Find out how this new habitat will support a richer social and family life for Asian elephants.
Elephants – a zoo legacy
Elephants are complex, intelligent animals with deep and tender attachment to one another. In the wild, female elephants live in family groups led by one dominant female adult, the matriarch. Aunties, grandmothers, sisters, and cousins typically remain together for life, collectively nurturing, teaching and protecting their offspring. The Oregon Zoo is designing a new habitat for elephants that supports these multigenerational matriarchal herds because much like us, these lifelong relationships are an essential component of their well-being. In addition, the zoo is offering its bull elephants a much richer social and family life by providing them the opportunity to socialize with females both at the zoo and eventually at a larger remote elephant center. Our goal is to gradually build these multigenerational herds so that Oregon Zoo elephants have the best quality of life.
Elephant Lands: the new, expanded elephant habitat
The zoo's elephant exhibit - Elephant Lands - will extend around the eastern edge of the zoo campus, from south of the current elephant barn and exhibit north into the former Elk Meadow. Elephants will have access to a variety of habitats and terrain, from rolling meadow to hilly forest. Designed for elephant comfort, health and enjoyment, Elephant Lands will include scratching surfaces, elephant controlled showers, pools for bathing and mud wallows to cool and protect skin.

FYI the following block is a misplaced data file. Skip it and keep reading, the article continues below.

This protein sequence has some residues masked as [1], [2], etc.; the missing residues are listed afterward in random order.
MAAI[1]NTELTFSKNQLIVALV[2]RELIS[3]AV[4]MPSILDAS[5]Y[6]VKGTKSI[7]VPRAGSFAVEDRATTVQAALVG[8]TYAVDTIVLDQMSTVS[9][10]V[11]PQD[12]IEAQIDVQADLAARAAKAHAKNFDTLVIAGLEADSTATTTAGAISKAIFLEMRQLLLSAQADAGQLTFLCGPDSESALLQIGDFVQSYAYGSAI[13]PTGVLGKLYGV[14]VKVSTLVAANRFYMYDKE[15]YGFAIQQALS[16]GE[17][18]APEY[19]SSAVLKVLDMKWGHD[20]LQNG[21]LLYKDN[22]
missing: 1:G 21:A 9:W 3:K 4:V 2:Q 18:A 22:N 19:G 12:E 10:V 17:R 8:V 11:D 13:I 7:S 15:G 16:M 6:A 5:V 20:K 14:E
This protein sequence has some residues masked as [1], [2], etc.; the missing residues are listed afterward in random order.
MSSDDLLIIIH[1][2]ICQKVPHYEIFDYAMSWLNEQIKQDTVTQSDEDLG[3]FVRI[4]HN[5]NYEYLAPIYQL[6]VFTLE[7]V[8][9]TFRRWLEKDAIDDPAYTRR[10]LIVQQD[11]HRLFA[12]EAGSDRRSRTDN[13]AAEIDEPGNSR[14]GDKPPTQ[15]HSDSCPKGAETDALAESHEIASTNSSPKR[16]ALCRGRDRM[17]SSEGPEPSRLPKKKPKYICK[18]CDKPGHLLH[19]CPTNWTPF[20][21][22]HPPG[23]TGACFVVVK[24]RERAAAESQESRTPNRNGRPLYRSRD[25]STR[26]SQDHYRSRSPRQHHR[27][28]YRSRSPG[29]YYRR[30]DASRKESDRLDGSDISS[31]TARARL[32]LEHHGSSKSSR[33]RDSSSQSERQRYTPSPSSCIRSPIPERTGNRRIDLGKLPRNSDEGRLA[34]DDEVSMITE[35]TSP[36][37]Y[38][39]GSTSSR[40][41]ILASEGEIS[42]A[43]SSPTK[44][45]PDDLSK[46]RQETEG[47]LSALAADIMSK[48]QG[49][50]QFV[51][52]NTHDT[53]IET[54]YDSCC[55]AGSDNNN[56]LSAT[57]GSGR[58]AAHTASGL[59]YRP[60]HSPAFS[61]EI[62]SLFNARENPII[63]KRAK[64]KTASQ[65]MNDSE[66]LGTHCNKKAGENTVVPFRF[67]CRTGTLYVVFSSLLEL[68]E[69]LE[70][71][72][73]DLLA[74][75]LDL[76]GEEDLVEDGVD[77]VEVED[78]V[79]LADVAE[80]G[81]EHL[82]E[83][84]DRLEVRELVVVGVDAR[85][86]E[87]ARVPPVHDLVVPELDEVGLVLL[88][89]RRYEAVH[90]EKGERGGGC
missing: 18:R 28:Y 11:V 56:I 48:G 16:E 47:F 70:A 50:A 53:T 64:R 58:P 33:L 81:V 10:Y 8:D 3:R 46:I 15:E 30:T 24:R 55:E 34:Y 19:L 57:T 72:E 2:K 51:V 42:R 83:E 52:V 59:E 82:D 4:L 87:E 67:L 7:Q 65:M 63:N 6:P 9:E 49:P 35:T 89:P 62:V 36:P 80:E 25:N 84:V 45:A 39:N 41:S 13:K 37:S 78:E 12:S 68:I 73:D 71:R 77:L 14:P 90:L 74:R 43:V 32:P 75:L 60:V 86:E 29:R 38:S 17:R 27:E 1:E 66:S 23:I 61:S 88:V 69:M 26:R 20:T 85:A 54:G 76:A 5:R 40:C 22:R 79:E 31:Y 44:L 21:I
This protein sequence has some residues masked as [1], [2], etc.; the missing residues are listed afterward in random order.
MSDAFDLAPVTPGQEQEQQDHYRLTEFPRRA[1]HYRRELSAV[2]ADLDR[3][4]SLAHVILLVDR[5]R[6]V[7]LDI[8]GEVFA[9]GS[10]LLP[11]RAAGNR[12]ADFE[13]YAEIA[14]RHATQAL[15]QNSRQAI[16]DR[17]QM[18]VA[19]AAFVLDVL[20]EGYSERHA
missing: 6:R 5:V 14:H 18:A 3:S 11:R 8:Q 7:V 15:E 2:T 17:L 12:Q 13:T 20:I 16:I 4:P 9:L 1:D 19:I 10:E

Perhaps most important, Elephant Lands puts into practice the zoo's philosophy that all animals should have choices over how they spend their days and nights and access to the out-of-doors. Forest Hall, a multi-story covered enclosure with natural flooring, will provide elephants with shelter from summer heat and winter cold and wide-open doors to the meadows and forests, pools and wallows.
Most exciting for visitors, Elephant Lands offers completely new options for viewing these mighty and majestic animals. Within Forest Hall, visitors on elevated walkways will view elephants within a vast airy arena lit by filtered sunlight with a backdrop of native fir forest. Windows on the lower level will give an up-close elephant-eye view. Visitors will retrace the Oregon Zoo's elephant legacy in an updated museum display. The new zoo train route will also offer unique views of elephants in their meadow and forest habitats and there will be overlooks from visitor pathways throughout the exhibit. Specially designed training and exercise areas will let visitors in on the elephants' healthy habits and the care provided by our highly trained and skilled keeper staff.
Remote elephant center – a facility like no other
The Oregon Zoo is working toward a visionary goal for elephant welfare, allowing bull elephants to socially interact with female herds. This is not standard practice in zoos but will provide great benefits to elephants and aid in our collective understanding of the complex social behaviors of Asian elephants. Approximately 50 percent of elephants born in zoos are male and there is great need to plan for their care, well-being and housing.